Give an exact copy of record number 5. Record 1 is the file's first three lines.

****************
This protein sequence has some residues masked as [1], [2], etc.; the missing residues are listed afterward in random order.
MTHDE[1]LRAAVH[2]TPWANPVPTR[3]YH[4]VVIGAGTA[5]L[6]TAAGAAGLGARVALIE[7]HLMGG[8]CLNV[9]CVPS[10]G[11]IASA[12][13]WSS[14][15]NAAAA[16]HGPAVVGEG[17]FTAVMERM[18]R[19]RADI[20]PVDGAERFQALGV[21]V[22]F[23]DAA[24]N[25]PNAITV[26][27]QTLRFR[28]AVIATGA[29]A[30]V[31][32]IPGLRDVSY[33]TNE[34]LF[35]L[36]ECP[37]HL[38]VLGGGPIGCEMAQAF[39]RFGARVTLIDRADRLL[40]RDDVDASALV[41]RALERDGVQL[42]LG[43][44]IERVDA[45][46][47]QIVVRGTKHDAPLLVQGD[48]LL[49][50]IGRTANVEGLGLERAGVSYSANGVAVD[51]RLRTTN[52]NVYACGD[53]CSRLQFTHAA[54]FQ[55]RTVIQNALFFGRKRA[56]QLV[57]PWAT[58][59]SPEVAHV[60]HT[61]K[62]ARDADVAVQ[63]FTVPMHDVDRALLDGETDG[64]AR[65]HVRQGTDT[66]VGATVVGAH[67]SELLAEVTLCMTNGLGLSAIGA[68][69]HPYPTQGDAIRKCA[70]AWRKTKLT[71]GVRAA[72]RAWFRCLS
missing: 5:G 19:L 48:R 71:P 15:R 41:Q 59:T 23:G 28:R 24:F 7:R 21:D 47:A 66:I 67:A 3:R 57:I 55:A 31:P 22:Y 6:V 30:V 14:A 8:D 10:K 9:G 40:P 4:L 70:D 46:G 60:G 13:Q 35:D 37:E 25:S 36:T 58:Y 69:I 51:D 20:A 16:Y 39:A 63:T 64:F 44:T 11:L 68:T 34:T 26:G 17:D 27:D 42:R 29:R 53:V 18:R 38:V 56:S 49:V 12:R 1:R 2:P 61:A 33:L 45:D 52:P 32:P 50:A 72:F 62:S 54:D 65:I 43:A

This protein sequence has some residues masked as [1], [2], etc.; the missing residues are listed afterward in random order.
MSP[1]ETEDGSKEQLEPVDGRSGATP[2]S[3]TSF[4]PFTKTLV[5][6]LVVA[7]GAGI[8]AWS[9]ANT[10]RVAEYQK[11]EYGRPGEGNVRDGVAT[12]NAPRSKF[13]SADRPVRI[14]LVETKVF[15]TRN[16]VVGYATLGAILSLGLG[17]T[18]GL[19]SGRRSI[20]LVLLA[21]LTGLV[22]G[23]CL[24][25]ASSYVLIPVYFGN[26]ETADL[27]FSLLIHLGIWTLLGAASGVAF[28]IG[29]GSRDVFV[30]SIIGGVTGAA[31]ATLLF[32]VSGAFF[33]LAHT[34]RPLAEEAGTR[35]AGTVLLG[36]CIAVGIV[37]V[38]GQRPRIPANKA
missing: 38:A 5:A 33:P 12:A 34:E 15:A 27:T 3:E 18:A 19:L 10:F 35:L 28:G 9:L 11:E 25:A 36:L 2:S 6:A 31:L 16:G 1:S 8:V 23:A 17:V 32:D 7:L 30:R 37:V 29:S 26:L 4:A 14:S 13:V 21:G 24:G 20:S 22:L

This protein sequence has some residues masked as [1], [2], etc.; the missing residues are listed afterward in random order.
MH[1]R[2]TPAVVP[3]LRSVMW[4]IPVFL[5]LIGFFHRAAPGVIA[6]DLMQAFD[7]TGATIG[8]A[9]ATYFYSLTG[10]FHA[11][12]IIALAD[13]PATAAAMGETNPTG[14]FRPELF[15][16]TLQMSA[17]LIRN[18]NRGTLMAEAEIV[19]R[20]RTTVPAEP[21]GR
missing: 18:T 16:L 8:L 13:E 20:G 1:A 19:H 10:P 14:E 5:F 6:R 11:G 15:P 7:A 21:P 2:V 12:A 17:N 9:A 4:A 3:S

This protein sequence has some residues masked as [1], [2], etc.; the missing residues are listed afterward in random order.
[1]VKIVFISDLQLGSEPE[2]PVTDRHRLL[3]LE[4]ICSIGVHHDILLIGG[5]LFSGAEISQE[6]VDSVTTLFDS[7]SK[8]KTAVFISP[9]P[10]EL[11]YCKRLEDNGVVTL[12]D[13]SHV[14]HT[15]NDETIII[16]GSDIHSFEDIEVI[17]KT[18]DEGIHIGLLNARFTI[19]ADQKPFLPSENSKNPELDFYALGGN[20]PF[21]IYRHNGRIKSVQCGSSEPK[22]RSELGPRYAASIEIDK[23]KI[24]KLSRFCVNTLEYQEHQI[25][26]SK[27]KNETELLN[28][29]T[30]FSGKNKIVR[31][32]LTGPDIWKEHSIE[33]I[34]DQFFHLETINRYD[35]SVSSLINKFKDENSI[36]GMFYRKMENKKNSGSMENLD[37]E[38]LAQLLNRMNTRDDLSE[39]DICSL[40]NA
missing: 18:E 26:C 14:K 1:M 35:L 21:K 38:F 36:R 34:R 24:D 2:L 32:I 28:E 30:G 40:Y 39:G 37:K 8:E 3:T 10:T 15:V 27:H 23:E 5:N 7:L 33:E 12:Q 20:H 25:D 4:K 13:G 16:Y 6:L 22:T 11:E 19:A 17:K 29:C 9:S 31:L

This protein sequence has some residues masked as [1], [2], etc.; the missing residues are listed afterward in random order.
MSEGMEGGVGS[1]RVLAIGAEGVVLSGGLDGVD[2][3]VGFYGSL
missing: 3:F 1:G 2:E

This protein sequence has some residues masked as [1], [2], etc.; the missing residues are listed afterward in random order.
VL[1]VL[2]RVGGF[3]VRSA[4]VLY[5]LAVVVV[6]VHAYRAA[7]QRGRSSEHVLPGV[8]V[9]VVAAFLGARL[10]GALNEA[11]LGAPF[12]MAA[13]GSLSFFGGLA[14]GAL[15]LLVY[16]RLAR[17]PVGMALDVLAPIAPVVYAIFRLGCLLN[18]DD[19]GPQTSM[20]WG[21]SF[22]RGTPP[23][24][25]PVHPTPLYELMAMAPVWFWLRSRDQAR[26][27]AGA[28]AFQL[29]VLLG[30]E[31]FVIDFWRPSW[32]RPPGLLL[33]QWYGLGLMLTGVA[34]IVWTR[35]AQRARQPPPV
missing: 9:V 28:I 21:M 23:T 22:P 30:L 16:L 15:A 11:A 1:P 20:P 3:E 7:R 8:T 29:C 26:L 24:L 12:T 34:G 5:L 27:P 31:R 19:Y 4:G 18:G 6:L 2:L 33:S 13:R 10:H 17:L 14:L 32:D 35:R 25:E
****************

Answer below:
This protein sequence has some residues masked as [1], [2], etc.; the missing residues are listed afterward in random order.
MSEGMEGGVGS[1]RVLAIGAEGVVLSGGLDGVD[2][3]VGFYGSL
missing: 3:F 1:G 2:E